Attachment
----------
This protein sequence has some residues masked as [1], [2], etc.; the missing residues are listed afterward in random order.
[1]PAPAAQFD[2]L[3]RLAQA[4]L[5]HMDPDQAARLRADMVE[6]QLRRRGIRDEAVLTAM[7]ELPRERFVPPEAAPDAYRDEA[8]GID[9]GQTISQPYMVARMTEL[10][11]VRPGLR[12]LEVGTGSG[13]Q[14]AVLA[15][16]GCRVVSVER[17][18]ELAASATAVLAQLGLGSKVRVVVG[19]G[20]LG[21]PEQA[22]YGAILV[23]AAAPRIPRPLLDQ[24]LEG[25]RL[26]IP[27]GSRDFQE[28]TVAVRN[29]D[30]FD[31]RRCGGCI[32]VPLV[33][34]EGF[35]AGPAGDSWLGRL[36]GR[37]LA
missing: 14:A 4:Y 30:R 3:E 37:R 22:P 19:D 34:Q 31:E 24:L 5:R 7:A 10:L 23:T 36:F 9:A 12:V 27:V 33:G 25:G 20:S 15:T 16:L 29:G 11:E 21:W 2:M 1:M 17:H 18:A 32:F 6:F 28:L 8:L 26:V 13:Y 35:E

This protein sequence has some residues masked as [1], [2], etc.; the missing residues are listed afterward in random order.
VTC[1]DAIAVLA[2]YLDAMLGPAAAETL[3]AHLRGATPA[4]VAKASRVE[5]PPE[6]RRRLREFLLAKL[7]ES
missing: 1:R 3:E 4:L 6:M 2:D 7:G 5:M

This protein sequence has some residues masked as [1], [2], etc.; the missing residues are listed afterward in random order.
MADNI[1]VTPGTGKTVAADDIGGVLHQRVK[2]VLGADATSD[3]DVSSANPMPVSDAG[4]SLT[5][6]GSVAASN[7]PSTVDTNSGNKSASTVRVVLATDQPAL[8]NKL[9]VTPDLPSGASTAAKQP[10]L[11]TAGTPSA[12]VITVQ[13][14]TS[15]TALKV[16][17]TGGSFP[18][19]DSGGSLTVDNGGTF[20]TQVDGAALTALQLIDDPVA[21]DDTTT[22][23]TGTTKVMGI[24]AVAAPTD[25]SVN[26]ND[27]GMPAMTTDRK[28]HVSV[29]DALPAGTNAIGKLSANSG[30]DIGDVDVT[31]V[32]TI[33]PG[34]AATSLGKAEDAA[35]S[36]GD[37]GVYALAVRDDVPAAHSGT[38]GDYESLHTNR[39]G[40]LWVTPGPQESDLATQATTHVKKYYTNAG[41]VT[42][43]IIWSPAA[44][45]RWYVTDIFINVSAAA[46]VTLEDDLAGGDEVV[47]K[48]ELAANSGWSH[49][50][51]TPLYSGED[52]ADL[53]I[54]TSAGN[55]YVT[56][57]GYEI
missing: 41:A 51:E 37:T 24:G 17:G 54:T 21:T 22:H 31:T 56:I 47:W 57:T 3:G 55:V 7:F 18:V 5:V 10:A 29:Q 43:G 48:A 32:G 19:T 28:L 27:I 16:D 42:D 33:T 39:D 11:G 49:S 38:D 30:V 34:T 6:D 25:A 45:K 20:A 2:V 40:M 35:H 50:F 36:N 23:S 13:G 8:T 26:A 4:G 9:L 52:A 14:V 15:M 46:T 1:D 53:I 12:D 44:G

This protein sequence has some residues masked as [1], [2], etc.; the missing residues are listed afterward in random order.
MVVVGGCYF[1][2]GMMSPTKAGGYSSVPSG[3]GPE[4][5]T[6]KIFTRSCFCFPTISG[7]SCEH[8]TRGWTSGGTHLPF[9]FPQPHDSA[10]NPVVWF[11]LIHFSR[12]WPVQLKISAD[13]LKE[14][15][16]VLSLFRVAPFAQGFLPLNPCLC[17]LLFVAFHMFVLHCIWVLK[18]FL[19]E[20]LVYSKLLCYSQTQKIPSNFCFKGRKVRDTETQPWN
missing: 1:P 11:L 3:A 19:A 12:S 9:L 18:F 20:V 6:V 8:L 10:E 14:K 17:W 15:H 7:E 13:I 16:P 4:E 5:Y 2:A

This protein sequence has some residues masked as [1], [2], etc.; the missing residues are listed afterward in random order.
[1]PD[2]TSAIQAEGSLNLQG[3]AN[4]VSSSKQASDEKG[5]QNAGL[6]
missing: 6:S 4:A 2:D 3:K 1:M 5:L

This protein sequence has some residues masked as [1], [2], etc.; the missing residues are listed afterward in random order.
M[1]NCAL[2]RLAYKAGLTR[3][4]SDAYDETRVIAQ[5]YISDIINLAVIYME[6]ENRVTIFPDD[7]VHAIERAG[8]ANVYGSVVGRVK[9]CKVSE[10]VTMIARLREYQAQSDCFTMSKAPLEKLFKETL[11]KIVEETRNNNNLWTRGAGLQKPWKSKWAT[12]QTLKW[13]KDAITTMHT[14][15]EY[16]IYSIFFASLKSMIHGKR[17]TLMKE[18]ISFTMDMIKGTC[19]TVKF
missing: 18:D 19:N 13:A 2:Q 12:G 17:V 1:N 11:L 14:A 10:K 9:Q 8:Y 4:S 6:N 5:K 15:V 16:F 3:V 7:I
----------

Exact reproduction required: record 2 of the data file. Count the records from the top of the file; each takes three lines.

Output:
This protein sequence has some residues masked as [1], [2], etc.; the missing residues are listed afterward in random order.
VTC[1]DAIAVLA[2]YLDAMLGPAAAETL[3]AHLRGATPA[4]VAKASRVE[5]PPE[6]RRRLREFLLAKL[7]ES
missing: 1:R 3:E 4:L 6:M 2:D 7:G 5:M